When Beyond The Black Rainbow director Panos Cosmatos approached Nicolas Cage to appear in his sophomore feature film, the beloved actor accepted on the condition that he play not the maniacal cult leader and designated bad guy of the story, but his nemesis, a man heartbroken by the loss of his wife.
Though it has been an element in many of his best roles, this sensitive side of Cage’s screen persona often takes the backseat in appreciations of his acting style. Most fans feel more inclined to admire his characteristic Cage-isms. We all delight in those moments of cinematic madness where his performance becomes utterly unpredictable, almost theatrical in intensity, and absolutely hilarious — but also oddly beautiful, due to Cage’s utter dedication to his craft.
Mandy is that rare film which allows him to explore both sides of his talent in equal measures, across two distinct narrative sections. The film’s first half focuses on Red (a perfect name for Cage) but also, and to a greater extent, on his wife Mandy (Andrea Riseborough). While Red spends his days cutting down giant trees in the forest, she works in a drugstore and explores her passion for the occult. Sketching fantastic imagery of women, wolves and moons, or intently reading obscure fantasy novels, her interest in the mystical seems to stem not from a desire to shut herself off from the world, but from a genuine interest in it — in opening her imagination, her sensibility and compassion.
Along with the film’s total focus on this woman, Riseborough’s nuanced performance imbues the character with a richness that allows her to avoid the cliche of the younger, beautiful wife, and the Manic Pixie Dream Girl. It also helps that Mandy loves prog rock, a genre of music that might not be the most popular right now. The film takes place in 1983, and the heavy synths and rock tones (notably those of King Crimson) beautifully complement the stylised visuals and slower pace of the film’s first half, hypnotising us into a dreamlike state and bringing us closer to Mandy’s own sensitive approach towards the world around her.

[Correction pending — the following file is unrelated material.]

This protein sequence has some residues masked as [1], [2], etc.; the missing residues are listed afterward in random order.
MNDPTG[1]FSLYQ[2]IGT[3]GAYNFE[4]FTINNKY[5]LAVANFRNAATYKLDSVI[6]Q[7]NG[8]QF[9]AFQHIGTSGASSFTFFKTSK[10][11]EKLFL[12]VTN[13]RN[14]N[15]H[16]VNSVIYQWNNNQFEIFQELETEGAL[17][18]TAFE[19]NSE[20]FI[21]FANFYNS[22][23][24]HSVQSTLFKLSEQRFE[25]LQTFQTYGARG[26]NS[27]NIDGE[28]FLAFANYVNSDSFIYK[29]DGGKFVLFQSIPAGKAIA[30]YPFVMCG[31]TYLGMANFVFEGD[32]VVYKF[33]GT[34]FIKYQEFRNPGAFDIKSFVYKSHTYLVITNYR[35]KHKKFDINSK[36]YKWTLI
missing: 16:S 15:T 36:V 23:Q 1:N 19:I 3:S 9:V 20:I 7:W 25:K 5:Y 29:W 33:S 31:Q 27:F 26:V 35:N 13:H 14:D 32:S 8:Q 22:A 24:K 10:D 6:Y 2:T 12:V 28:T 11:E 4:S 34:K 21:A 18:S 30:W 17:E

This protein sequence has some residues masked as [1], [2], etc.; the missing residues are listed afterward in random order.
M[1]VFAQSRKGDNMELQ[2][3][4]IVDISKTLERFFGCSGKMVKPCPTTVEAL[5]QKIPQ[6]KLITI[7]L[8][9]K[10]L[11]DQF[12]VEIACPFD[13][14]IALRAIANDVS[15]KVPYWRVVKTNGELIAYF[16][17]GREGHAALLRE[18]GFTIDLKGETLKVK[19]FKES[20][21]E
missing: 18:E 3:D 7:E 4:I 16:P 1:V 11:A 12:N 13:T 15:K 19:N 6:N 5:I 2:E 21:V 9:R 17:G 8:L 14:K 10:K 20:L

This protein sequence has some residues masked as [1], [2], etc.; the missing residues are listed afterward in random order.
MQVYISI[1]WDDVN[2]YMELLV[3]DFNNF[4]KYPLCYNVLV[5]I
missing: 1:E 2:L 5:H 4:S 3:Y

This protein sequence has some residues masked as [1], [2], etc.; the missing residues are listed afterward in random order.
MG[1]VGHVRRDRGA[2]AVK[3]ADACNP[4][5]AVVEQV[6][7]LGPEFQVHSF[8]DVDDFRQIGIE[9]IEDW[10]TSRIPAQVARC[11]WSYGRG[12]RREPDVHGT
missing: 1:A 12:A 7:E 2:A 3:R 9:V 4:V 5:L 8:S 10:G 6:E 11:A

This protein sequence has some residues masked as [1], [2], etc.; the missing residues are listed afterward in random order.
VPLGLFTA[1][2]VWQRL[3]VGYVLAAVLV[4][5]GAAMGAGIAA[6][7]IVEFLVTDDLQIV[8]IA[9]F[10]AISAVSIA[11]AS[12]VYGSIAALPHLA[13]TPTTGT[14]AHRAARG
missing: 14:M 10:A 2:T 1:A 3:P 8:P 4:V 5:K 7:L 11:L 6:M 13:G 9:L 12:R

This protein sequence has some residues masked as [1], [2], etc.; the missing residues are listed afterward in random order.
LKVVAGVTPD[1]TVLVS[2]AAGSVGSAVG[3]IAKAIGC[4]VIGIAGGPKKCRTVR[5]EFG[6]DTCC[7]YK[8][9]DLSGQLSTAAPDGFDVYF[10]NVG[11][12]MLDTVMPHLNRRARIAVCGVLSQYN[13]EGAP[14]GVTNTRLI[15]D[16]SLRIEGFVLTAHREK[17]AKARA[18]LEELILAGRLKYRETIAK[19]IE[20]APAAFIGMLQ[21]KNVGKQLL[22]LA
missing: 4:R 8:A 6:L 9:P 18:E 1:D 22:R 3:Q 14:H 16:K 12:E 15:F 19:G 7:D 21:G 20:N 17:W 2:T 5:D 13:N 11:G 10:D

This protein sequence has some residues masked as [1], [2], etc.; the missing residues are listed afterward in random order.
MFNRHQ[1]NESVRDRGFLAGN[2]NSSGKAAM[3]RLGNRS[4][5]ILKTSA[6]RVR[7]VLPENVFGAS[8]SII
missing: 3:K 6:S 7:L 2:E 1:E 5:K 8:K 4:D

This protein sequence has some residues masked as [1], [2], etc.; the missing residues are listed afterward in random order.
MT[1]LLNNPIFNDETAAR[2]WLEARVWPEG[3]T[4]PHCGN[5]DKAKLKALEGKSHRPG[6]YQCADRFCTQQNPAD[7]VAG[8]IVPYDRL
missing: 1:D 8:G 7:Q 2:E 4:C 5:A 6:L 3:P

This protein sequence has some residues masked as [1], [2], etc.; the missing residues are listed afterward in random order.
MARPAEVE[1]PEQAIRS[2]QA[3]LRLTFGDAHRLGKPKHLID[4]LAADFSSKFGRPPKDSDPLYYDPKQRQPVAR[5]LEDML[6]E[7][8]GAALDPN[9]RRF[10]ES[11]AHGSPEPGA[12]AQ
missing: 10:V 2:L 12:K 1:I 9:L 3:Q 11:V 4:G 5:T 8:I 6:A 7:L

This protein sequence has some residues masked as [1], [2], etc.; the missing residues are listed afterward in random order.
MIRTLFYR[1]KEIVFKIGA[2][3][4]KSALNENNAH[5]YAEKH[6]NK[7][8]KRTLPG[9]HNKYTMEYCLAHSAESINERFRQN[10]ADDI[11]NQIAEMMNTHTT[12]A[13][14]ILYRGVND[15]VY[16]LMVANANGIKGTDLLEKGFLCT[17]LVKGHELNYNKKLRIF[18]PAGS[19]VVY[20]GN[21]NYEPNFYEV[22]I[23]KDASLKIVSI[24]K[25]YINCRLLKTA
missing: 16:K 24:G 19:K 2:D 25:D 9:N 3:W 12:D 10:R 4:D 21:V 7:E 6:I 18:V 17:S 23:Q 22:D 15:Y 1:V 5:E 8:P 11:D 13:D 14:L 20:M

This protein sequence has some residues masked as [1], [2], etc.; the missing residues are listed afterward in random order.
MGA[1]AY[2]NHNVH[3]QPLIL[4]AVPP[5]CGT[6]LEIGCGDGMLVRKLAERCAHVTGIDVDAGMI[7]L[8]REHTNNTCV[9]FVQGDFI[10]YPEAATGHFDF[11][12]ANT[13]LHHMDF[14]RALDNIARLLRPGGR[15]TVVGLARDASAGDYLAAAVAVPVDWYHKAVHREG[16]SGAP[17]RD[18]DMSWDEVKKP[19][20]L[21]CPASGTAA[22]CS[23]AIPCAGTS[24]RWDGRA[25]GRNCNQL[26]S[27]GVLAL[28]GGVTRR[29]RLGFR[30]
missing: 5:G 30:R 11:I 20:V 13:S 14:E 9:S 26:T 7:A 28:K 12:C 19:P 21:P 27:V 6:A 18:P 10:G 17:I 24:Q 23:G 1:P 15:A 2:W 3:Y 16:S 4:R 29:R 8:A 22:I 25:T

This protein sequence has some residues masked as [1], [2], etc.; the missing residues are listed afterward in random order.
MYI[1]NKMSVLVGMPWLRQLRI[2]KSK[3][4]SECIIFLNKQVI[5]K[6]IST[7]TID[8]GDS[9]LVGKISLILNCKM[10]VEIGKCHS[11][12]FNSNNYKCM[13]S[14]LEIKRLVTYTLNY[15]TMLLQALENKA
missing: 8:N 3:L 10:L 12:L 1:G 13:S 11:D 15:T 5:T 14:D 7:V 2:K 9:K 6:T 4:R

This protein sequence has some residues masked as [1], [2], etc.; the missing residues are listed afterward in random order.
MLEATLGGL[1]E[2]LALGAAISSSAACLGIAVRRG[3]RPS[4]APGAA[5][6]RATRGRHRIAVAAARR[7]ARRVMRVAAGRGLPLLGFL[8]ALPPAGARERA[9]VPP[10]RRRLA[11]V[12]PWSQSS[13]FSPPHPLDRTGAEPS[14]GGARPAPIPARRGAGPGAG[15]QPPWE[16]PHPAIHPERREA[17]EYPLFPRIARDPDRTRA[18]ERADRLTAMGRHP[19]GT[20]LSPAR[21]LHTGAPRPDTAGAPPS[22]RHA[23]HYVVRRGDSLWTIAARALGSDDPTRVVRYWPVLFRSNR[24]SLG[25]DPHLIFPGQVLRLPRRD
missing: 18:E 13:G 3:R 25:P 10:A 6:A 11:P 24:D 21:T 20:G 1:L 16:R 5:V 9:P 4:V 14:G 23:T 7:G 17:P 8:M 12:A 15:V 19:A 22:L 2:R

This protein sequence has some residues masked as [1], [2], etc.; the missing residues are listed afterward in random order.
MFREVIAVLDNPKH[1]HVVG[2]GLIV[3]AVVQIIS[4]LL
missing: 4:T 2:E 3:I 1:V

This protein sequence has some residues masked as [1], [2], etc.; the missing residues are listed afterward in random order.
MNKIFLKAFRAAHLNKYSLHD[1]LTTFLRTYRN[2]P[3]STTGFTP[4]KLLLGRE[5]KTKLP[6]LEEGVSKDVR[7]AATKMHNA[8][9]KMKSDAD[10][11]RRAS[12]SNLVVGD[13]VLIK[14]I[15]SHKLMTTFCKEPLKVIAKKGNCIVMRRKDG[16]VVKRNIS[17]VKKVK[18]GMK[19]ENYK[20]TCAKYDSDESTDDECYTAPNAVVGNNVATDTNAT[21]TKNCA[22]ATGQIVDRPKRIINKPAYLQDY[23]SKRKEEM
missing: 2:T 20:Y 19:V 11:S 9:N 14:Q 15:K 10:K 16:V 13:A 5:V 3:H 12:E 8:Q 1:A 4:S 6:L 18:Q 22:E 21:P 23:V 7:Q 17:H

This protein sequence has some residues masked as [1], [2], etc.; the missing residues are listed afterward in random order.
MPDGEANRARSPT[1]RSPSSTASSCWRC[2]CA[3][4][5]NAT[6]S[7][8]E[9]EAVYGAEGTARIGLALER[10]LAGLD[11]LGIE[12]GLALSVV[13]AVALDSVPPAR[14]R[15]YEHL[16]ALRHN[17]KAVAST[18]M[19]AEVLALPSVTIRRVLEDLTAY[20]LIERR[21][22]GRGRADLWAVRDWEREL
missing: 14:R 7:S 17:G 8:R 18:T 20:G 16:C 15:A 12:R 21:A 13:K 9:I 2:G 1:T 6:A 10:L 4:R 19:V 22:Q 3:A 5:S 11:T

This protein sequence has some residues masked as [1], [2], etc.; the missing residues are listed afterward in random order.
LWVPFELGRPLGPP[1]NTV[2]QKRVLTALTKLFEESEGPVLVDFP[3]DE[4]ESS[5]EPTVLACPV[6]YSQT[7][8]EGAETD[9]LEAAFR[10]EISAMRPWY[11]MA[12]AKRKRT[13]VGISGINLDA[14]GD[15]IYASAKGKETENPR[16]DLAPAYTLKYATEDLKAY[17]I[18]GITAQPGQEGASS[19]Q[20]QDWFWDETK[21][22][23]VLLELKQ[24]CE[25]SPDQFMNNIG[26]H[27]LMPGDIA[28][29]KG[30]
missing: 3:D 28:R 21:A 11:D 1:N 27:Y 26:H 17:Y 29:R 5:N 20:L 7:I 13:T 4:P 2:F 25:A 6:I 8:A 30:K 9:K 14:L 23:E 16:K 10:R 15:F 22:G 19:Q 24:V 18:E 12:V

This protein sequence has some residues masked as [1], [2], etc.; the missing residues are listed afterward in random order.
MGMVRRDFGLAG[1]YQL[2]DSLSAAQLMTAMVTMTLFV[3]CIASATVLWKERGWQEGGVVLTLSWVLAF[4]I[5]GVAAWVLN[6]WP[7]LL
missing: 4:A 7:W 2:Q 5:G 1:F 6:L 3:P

This first section is nothing short of a love letter to Mandy — she is, after all, the titular character — and the tenderness with which she is portrayed echoes Red’s own loving attitude towards her. Lying in bed or watching television with Mandy, we have rarely seen Cage so gentle and peaceful in a role, and so convincingly romantic.
This portion of the film might feel a little long, but it sets the foundations on which the second half rests. When Mandy is kidnapped by a cult of pseudo-hippies, the sadness of her absence is truly felt. Yet this part is also more playful, and the film marks the transition in a mesmerising sequence of pure Cage delirium that is simultaneously heartbreaking and hilarious. The spectacle of Cage crying, screaming, and drinking vodka all at the same time, while standing in the middle of a garish 80s bathroom, lingers long in the memory.
Red then sets off to get his revenge, murdering members of the cult and of the killing squad that helped them one by one. A beautiful homage to the perpetually underrated Hellraiser, this death trio is the first to be annihilated in increasingly gruesome and hilarious ways which shall not be spoilt here. The cult itself is even more grotesque, with leader Jeremiah Sand (Linus Roache) a clear satire of Charles Manson, and the other members recalling both the famous murderer’s ‘family’ and that from The Texas Chain Saw Massacre.
The film never abandons its love of the fantastic — in fact, Red’s rage is animated by the same passion. Unlike him, Jeremiah does not truly care for the mystical, but (mis)uses it for his own selfish and ultimately self-destructive ends. As Red explains, “The psychotic drowns where the mystic swims” — a quote that also reads like a succinct description of the method in Cage’s madness. A mesmerising visual and sonic experience, Mandy rises well above its grindhouse niche.